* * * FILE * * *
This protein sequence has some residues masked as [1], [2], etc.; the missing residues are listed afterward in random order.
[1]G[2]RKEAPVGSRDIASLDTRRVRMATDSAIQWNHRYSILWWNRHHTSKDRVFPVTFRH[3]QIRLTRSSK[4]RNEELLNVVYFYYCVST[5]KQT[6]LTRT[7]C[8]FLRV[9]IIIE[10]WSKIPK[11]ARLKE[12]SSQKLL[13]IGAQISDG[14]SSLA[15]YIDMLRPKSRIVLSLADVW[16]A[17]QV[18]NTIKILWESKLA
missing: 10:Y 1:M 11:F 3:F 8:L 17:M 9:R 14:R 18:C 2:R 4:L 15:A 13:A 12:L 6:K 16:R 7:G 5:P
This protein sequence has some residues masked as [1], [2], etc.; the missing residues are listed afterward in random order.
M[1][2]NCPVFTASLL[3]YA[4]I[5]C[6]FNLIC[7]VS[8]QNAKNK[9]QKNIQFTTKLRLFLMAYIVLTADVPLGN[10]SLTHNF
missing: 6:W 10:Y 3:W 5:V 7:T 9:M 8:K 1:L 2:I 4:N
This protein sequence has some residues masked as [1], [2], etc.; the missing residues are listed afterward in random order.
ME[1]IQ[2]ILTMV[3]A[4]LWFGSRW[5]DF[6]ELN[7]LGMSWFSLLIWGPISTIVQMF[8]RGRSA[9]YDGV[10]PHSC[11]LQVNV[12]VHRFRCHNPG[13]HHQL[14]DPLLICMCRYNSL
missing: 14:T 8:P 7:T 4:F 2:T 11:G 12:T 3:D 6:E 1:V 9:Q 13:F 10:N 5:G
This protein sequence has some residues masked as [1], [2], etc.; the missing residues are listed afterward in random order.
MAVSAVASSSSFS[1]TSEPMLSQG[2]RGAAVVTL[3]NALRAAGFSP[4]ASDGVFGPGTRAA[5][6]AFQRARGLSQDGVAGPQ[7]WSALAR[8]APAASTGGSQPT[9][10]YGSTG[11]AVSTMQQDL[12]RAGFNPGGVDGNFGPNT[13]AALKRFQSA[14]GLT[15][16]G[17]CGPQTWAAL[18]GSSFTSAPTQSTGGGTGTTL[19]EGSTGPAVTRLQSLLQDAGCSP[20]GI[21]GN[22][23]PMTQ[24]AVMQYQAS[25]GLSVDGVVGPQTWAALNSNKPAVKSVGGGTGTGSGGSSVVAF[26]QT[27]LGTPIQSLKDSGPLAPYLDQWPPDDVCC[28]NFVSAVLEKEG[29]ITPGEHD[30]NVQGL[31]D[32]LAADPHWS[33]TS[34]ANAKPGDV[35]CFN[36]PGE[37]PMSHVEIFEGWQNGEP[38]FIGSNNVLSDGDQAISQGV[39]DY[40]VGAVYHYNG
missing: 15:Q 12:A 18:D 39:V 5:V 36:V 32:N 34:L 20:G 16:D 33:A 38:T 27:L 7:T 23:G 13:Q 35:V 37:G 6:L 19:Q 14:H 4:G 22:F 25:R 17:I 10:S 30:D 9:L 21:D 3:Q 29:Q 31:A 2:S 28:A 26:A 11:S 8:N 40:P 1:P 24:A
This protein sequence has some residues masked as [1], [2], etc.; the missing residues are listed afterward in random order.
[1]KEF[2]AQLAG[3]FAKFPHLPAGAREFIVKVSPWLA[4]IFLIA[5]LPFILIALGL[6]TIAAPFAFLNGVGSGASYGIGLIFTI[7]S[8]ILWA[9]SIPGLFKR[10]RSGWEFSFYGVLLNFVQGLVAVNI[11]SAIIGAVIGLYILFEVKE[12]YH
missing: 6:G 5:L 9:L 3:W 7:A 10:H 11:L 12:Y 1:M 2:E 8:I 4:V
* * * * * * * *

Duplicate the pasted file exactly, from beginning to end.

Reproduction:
This protein sequence has some residues masked as [1], [2], etc.; the missing residues are listed afterward in random order.
[1]G[2]RKEAPVGSRDIASLDTRRVRMATDSAIQWNHRYSILWWNRHHTSKDRVFPVTFRH[3]QIRLTRSSK[4]RNEELLNVVYFYYCVST[5]KQT[6]LTRT[7]C[8]FLRV[9]IIIE[10]WSKIPK[11]ARLKE[12]SSQKLL[13]IGAQISDG[14]SSLA[15]YIDMLRPKSRIVLSLADVW[16]A[17]QV[18]NTIKILWESKLA
missing: 10:Y 1:M 11:F 3:F 8:L 17:M 9:R 14:R 18:C 2:R 4:L 15:A 13:A 12:L 6:K 16:R 7:G 5:P
This protein sequence has some residues masked as [1], [2], etc.; the missing residues are listed afterward in random order.
M[1][2]NCPVFTASLL[3]YA[4]I[5]C[6]FNLIC[7]VS[8]QNAKNK[9]QKNIQFTTKLRLFLMAYIVLTADVPLGN[10]SLTHNF
missing: 6:W 10:Y 3:W 5:V 7:T 9:M 8:K 1:L 2:I 4:N
This protein sequence has some residues masked as [1], [2], etc.; the missing residues are listed afterward in random order.
ME[1]IQ[2]ILTMV[3]A[4]LWFGSRW[5]DF[6]ELN[7]LGMSWFSLLIWGPISTIVQMF[8]RGRSA[9]YDGV[10]PHSC[11]LQVNV[12]VHRFRCHNPG[13]HHQL[14]DPLLICMCRYNSL
missing: 14:T 8:P 7:T 4:F 2:T 11:G 12:T 3:D 6:E 1:V 9:Q 13:F 10:N 5:G
This protein sequence has some residues masked as [1], [2], etc.; the missing residues are listed afterward in random order.
MAVSAVASSSSFS[1]TSEPMLSQG[2]RGAAVVTL[3]NALRAAGFSP[4]ASDGVFGPGTRAA[5][6]AFQRARGLSQDGVAGPQ[7]WSALAR[8]APAASTGGSQPT[9][10]YGSTG[11]AVSTMQQDL[12]RAGFNPGGVDGNFGPNT[13]AALKRFQSA[14]GLT[15][16]G[17]CGPQTWAAL[18]GSSFTSAPTQSTGGGTGTTL[19]EGSTGPAVTRLQSLLQDAGCSP[20]GI[21]GN[22][23]PMTQ[24]AVMQYQAS[25]GLSVDGVVGPQTWAALNSNKPAVKSVGGGTGTGSGGSSVVAF[26]QT[27]LGTPIQSLKDSGPLAPYLDQWPPDDVCC[28]NFVSAVLEKEG[29]ITPGEHD[30]NVQGL[31]D[32]LAADPHWS[33]TS[34]ANAKPGDV[35]CFN[36]PGE[37]PMSHVEIFEGWQNGEP[38]FIGSNNVLSDGDQAISQGV[39]DY[40]VGAVYHYNG
missing: 15:Q 12:A 18:D 39:V 5:V 36:V 32:N 34:L 20:G 16:D 33:A 38:T 27:L 7:T 23:G 13:Q 35:V 37:G 6:L 19:Q 14:H 4:G 22:F 25:R 17:I 10:S 30:D 9:L 21:D 3:Q 29:Q 31:A 2:S 28:A 26:A 11:S 8:N 40:P 1:P 24:A
This protein sequence has some residues masked as [1], [2], etc.; the missing residues are listed afterward in random order.
[1]KEF[2]AQLAG[3]FAKFPHLPAGAREFIVKVSPWLA[4]IFLIA[5]LPFILIALGL[6]TIAAPFAFLNGVGSGASYGIGLIFTI[7]S[8]ILWA[9]SIPGLFKR[10]RSGWEFSFYGVLLNFVQGLVAVNI[11]SAIIGAVIGLYILFEVKE[12]YH
missing: 6:G 5:L 9:L 3:W 7:A 10:H 11:L 12:Y 1:M 2:E 8:I 4:V